The work of French landscape painter Théodore Rousseau is well-represented in the painting, The Village of Becquigny. Described as an encyclopedia of the artist’s talents, the piece was inspired by his travels to Picardy in 1857. This painting has been likened to Meindert Hobbema’s painting at Middelharnis, and Pierre remarked on the similarity in a letter to Rousseau. The painting was completed between 1857 and 1864, and was sent to the Salon of 1864 by Rousseau.
The Village Of Becquigny showcases Rousseau’s ability to capture nature and recreate it on canvas. It provides insight into his skillful brushstrokes that shaped this beautiful landscape, as well as his creative use of light and dark hues to highlight certain elements and bring out emotions. As one of Rousseau’s most iconic pieces, it encapsulates how talented he truly was as a mid-19th century painter.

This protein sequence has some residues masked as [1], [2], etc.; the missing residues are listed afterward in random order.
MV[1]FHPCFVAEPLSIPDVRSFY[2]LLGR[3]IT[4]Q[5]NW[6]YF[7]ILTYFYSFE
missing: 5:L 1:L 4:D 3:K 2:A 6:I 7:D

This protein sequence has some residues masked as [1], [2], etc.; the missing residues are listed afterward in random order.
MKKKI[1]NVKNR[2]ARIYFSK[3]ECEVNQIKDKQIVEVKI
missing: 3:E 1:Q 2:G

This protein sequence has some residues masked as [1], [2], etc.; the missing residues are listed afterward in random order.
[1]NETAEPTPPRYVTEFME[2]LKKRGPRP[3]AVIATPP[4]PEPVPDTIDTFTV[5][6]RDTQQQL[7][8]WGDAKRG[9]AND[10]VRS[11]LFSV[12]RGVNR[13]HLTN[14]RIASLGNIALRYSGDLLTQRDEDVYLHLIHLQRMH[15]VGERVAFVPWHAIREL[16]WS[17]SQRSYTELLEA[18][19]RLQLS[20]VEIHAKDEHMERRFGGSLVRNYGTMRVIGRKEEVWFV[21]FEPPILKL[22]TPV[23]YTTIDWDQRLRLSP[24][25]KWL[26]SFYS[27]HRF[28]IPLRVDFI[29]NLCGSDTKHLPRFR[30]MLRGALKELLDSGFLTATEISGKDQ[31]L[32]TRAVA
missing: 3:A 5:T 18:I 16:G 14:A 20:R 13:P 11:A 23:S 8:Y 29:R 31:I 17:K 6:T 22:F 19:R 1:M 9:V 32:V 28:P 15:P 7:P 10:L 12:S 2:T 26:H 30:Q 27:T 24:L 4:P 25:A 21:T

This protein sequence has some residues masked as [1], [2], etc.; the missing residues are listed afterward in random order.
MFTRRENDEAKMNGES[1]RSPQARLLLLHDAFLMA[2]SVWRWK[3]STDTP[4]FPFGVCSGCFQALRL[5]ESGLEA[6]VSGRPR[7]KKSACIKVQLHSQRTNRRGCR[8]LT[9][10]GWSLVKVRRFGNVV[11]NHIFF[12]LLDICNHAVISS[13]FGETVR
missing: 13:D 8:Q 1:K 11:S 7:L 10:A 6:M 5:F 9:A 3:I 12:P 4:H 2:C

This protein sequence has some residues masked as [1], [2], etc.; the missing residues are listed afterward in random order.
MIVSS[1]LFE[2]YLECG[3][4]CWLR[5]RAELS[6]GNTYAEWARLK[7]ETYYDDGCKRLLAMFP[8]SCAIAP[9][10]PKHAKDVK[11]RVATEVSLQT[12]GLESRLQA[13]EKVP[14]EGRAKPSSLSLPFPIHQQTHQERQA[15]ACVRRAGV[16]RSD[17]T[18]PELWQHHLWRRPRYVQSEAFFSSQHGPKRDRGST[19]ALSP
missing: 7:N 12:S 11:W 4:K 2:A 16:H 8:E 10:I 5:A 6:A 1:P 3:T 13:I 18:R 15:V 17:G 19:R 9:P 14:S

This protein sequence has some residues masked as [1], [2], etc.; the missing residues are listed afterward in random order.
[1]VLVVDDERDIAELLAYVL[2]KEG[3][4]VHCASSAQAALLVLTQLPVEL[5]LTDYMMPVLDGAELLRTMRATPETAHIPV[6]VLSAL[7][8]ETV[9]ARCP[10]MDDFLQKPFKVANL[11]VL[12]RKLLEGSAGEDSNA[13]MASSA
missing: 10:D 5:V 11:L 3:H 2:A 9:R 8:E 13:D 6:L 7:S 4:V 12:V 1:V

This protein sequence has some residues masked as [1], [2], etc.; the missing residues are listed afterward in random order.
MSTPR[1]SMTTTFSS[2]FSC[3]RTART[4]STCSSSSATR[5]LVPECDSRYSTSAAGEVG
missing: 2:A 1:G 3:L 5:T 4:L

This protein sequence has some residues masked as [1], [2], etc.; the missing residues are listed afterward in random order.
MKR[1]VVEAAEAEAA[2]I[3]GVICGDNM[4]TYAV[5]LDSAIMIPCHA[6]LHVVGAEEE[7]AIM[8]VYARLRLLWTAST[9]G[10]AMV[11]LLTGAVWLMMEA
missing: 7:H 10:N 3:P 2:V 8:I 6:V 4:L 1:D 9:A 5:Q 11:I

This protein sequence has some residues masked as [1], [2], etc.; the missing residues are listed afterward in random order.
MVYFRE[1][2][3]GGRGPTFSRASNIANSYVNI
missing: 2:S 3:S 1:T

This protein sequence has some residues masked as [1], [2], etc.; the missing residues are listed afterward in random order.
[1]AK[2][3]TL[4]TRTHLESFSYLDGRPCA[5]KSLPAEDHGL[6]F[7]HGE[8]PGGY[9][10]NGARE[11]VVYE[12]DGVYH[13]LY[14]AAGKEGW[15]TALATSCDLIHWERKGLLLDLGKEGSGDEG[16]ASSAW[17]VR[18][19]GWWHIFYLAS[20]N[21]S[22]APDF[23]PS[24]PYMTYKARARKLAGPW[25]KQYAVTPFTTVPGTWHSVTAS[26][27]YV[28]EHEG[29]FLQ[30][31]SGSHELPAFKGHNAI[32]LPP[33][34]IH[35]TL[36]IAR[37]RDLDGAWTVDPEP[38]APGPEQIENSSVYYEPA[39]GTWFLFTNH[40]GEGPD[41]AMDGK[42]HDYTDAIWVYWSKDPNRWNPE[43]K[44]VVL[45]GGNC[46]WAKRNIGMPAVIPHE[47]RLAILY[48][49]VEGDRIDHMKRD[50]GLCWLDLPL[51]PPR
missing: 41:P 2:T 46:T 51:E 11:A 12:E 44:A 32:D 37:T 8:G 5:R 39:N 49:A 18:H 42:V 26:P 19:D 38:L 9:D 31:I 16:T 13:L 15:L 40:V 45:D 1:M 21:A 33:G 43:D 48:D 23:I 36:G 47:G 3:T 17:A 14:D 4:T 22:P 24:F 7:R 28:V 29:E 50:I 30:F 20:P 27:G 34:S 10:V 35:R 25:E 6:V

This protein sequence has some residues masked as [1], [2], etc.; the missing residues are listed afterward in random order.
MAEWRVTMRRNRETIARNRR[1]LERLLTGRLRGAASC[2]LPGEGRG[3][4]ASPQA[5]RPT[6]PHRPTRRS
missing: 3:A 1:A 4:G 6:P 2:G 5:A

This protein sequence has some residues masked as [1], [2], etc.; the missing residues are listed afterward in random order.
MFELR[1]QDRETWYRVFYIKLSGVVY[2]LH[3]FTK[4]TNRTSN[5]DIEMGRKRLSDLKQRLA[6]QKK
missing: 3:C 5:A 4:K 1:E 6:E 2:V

In comparison, Titian’s Venus Of Urbino from 1538 reflects yet another masterwork worth noting. This oil painting displays a young woman in bed that captures Titian’s mastery with color and composition; its realism has allowed it to withstand time and remain an iconic piece from the Renaissance period up to today. It also serves as proof that visual arts speak language unmistakably understood regardless of time or place — just like Theodore Rousseua’s The Village Of Becquigny does for us today.